We recently received an email from an anonymous address. Our correspondent indicated that the future of live Pro12 coverage on Welsh-language channel S4C could be under threat, suggesting that forthcoming cuts to the channel’s budget had obliged it to consider withdrawing from broadcasting live matches.
At first glance, it would seem odd for S4C to consider scrapping one of their most watched strands. However, as a result of the four-year £3m per season agreement signed by the BBC and S4C with the Pro12 in August 2014 – along with Sky’s entry into the market for around £5m per season – S4C lost its prized Saturday evening slot for live rugby. Its Annual Report for this year indicates that the channel is not happy with this obligation, noting:
“We had to move sport to Sundays and create a new slot called Clwb in order to gather sports coverage together under a single umbrella following changes in the availability of rugby rights. Although Clwb has worked creatively its audience reach is not the same as live rugby previously on Saturday nights. We will be reviewing this provision over the coming months to see if there are better ways of presenting rugby and football within the limits of our rights packages”.
A quick scan of BARB data (and there are significant concerns with the way this is collected, but it allows a like-for-like comparison of sorts) suggests that viewing figures for live domestic rugby coverage has reduced from 90,000+ (when broadcast on Saturday evenings) to around 50,000 this season (now that it has the less-sought-after 4pm on a Sunday slot).
So, is the current deal providing value for money, particularly at a time of budgetary pressures?
It’s certainly true that S4C’s budget is under considerable strain. A few years ago it operated on a budget of around £100m. The slash-and-burn approach of the UK Government firstly off-loaded much of the responsibility for funding the channel onto the BBC (around 85% of its funding now comes from the TV Licence fee through the BBC Trust), and then set about – contrary to a manifesto commitment made before last year’s General Election – cutting the Department for Culture, Media and Sport (DCMS) contribution from next year so that it will reduce from £6.7m to £5m by 2019-20. With the BBC Trust yet to settle on its contribution to S4C for the same period, but in the knowledge that various UK-wide BBC concerns were facing cuts (or, in the case of BBC3, a relaunch as an online-only channel), it’s little wonder that Welsh MPs called a debate in the House of Commons this week to discuss the Government’s approach. More surprising was that the debate was called by a Conservative MP, Simon Hart (Carmarthen West and South Pembrokeshire). He’s clearly struggling to get to grips with this politics lark as he rather naively said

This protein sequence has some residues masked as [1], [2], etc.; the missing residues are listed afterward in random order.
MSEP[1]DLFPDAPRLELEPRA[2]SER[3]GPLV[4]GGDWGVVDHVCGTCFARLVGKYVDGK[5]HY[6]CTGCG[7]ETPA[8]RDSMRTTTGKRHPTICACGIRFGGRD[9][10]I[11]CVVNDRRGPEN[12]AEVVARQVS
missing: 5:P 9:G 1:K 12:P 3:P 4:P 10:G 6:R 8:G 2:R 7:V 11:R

““[Our] manifesto commitment made it plain that we would protect S4C and the autumn statement defaults from that. I want to make the point that a manifesto promise is a manifesto promise.”
The Prime Minister, Lord Tuppy Spoonface, promised to
“… ensure that we meet both the wording and the spirit of our manifesto promise to make sure that it continues to be a very strong channel.”
We asked S4C to comment. It replied with the following:
“We’re extremely proud to be able to televise the Pro12 rugby on S4C which we know our viewers greatly appreciate. Following recently announced further cuts to S4C’s budget we are currently reviewing all our options regarding the programmes we commission, however no decisions have yet been made on how this will impact on-screen services”.
That hardly sounds like a reassurance that live domestic Welsh-language rugby coverage is going to continue.